Sunday, February 13, 2011

One space...period

I hate being wrong.  I don't suppose anyone likes it, but I really hate it.  Unfortunately, I'm wrong alot.  Sometimes it's doing simple arithmetic wrong in from of alot of people.  Or looking forward to a movie that turns out to be a dud.  Or arguing with my dad about an official's call and the replay shows he's right.  But I recently discovered that I've been wrong about something my entire life.  And doing it wrong is a hard habit to break.

To see what it is, check out this link to .

That's right.  Apparently, when I type, I'm supposed to leave one space after a period, not two.  Ok, I guess.  I'm going to try to start doing

The article makes a compelling case that it has always been that way. It (I did it - proud of me?) gives a reason why the two space rule was taught for a while about the time I was in school.  And the...(trying again). And the reason it no longer applies.

Yes, being wrong your whole life stinks, and I'm really annoyed.

This is something I do without thinking. Period, space, space. Period, space, space. It's not easy to change; I'm even having to go back and delete spaces after typing a whole document. But I'm determined to change. Right is right.

And wrong.  Is.  Wrong.


  1. How did I never get the memo on this either? 8 years of higher education wasted. And I've used two spaces after every one of those sentences ... and I'm NOT going back to change it ... so THERE!

    Just glad that I know this now so I won't insist I'm right when someone corrects me. That's what messes me up. I have no problem being obstinately in error, so long as I know about it!


  2. This is one of those situations where one person decided to change a standard set by another group of people. Here's where the two space standard comes from: touch typing instruction on manual, and later electric typewriters. When I was in the fourth grade, my father sat me down at the dining room table with his old manual Olympic typewriter and a copy of "Touch Typing," by...(I have looked and looked for reprints of this book, but there are many from the 1920's, 1940's and and 1970's that all bear some variation in the title on "Touch Typing"). That book clearly stated that the correct way to do things was two spaces after a period, two spaces after a colon, two spaces after a semi-colon, and one space after a comma.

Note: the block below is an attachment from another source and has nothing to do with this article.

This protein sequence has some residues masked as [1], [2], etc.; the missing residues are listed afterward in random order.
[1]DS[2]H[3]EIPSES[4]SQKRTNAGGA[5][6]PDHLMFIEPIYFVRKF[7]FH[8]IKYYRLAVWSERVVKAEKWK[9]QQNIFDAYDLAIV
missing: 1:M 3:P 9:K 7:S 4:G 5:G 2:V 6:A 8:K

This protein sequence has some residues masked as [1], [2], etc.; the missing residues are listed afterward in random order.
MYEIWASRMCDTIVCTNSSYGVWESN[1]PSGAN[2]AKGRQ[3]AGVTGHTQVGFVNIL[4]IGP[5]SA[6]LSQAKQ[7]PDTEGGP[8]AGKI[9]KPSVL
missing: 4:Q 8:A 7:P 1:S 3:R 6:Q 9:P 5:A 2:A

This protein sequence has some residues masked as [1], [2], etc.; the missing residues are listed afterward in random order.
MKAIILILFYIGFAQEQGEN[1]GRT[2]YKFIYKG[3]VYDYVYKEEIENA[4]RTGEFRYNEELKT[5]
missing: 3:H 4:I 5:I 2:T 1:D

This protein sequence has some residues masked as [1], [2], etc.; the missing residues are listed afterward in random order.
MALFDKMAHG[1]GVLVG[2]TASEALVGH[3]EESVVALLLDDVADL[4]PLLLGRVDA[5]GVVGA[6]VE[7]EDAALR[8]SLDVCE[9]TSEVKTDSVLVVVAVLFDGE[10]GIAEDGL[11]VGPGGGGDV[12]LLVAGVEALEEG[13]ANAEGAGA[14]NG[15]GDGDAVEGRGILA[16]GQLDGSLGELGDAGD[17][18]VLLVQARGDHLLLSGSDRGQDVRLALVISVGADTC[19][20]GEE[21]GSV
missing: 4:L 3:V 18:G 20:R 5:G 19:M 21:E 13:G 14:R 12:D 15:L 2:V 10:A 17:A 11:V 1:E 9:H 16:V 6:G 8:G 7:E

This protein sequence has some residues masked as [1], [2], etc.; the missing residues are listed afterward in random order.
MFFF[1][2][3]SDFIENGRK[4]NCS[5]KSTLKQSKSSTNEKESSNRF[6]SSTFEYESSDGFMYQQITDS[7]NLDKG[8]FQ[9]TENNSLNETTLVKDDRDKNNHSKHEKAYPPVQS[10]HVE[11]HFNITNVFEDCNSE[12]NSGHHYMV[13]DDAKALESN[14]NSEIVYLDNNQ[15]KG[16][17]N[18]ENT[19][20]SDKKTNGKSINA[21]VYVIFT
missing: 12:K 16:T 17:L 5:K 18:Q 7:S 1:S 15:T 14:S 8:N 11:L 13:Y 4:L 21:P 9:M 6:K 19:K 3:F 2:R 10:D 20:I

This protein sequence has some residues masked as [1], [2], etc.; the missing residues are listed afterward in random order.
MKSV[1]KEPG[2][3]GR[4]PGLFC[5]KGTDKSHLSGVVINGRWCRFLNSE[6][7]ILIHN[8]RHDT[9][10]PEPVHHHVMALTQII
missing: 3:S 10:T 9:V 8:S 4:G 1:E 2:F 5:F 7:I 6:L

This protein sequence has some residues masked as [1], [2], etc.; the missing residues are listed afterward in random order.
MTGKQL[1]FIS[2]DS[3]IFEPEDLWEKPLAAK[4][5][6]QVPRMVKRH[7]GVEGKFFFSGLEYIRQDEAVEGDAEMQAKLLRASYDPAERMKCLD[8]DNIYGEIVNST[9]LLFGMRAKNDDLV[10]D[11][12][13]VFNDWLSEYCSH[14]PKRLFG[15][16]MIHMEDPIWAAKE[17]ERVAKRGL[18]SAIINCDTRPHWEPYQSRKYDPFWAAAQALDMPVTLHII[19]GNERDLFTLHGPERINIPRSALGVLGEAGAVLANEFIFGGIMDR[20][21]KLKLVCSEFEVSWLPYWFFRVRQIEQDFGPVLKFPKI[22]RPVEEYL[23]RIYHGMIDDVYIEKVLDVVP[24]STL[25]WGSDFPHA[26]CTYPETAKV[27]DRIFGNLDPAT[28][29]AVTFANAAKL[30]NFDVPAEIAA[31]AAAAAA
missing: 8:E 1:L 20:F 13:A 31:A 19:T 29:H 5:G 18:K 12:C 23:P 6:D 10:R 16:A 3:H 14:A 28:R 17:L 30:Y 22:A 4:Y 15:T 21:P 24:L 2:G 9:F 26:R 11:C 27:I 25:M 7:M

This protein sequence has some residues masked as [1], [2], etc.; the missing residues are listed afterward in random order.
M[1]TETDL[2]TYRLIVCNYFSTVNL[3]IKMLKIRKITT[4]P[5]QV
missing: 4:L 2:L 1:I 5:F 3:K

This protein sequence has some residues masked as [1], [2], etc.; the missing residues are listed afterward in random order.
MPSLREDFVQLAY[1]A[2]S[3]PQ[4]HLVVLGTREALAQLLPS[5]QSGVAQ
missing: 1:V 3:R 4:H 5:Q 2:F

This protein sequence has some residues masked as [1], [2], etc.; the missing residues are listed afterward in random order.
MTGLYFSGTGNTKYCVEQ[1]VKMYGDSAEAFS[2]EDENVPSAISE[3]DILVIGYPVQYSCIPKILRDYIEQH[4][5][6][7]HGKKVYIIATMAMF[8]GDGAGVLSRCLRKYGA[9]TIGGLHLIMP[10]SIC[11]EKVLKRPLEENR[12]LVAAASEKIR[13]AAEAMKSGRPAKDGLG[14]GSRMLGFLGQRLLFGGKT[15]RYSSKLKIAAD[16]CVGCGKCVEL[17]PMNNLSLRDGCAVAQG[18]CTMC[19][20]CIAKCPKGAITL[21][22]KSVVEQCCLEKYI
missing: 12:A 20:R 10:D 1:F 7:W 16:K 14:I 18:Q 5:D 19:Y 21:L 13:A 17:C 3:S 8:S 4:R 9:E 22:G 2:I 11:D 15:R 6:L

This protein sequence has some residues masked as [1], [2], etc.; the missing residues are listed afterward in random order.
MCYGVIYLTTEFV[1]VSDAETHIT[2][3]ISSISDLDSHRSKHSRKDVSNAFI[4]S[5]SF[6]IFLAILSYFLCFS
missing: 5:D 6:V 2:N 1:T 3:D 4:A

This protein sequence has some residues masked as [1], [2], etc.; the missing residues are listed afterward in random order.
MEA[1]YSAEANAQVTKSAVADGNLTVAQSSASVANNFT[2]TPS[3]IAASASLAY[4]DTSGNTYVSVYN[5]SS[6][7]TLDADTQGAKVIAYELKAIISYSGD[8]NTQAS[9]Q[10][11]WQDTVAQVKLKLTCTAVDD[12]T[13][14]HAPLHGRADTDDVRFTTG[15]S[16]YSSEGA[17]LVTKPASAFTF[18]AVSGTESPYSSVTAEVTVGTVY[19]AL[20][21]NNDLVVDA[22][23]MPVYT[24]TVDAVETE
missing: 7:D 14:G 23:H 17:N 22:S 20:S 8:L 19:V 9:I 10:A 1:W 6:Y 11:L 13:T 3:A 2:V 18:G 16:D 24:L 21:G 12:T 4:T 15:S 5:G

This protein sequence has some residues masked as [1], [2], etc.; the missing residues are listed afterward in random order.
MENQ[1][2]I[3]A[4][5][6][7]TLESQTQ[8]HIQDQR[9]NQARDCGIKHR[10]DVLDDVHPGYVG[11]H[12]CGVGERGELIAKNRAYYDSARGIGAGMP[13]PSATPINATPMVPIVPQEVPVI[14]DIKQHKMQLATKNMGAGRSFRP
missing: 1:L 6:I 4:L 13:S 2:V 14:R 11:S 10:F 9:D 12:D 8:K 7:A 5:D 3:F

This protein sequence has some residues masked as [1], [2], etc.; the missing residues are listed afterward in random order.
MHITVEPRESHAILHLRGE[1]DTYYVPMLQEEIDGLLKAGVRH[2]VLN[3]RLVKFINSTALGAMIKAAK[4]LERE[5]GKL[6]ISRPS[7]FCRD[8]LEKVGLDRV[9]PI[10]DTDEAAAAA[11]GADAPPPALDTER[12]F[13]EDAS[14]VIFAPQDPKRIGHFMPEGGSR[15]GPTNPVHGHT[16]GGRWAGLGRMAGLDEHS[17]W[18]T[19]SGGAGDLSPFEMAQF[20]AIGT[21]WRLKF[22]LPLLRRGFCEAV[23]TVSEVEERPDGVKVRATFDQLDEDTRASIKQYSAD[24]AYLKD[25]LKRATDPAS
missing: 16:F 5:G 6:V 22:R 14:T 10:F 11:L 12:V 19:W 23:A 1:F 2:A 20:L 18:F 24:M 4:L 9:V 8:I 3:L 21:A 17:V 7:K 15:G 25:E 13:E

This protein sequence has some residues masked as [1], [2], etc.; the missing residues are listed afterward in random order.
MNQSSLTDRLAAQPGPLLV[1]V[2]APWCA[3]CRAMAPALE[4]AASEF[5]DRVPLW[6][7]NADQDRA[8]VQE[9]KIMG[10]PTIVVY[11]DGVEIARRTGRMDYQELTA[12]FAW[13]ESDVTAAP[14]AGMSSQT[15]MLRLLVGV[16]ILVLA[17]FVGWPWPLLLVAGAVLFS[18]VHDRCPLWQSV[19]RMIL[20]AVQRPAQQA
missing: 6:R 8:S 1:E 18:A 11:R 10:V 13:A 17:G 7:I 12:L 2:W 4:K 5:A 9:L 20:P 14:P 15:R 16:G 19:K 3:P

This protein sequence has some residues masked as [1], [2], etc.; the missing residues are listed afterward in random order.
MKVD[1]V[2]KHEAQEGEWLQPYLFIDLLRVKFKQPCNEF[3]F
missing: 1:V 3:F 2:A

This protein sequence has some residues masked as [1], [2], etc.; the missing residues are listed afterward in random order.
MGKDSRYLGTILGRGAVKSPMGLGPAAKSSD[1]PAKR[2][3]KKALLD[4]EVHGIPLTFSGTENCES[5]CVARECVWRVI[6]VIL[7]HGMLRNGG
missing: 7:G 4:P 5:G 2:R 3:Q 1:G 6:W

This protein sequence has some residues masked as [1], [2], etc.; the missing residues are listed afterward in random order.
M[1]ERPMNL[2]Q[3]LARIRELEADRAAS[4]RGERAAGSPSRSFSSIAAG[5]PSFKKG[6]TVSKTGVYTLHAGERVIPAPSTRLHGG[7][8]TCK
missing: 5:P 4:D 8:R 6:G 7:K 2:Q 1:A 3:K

Again in high school I was instructed in this way by the typing teacher/tennis coach at Jeff Davis High School in Montgomery, Alabama (I can see her face, but can't remember her name for anything): same song, second verse--two spaces after a period, two spaces after a colon, two spaces after a semi-colon, and one space after a comma.

    So when I read that all of us who have been typing for decades before this 30-something, Johnny-come-lately quoting a style manual for typography published in 2003 says we've been doing it wrong all along, pardon me if I attribute this to the arrogance of youth, and persist in my "error" and continue to type as instructed by my excellent teachers.

    Having said that, you may notice that each period in this little missive has only one space after it. Inconsistent, you say? Perhaps. One of the many reasons that the rules of typography have changed is that typing on a computer is not the same as typing on a typewriter--when I hit the period on a computer screen, it shows up just as darkly if I barely touch the key as it would if I pounded the key with a hammer. Not so on a typewriter, where if you didn't hit the key hard enough you might get the merest suggestion of a period, and an extra space was a way to indicate that you did, indeed, indicate a full stop. The extra space provided extra emphasis of the full stop, impending announcement, or hard pause indicated (respectively) by period, colon, or semi-colon.

    So, as far as I'm concerned, Donni, you can continue to leave your space space after the period, and feel justified in doing so. Because you have not been doing it wrong all this time, but have rather continued to do it right as the world changed around you. We call this "traditional" where I come from. :-)

  3. So what you're telling me is that my mainstream published book is wrong (two spaces) and all of my tweets (one space to minimize characters) is right? Crazy!

  4. I never even knew you were putting two spaces. I've always just put one, love being right! Haha :)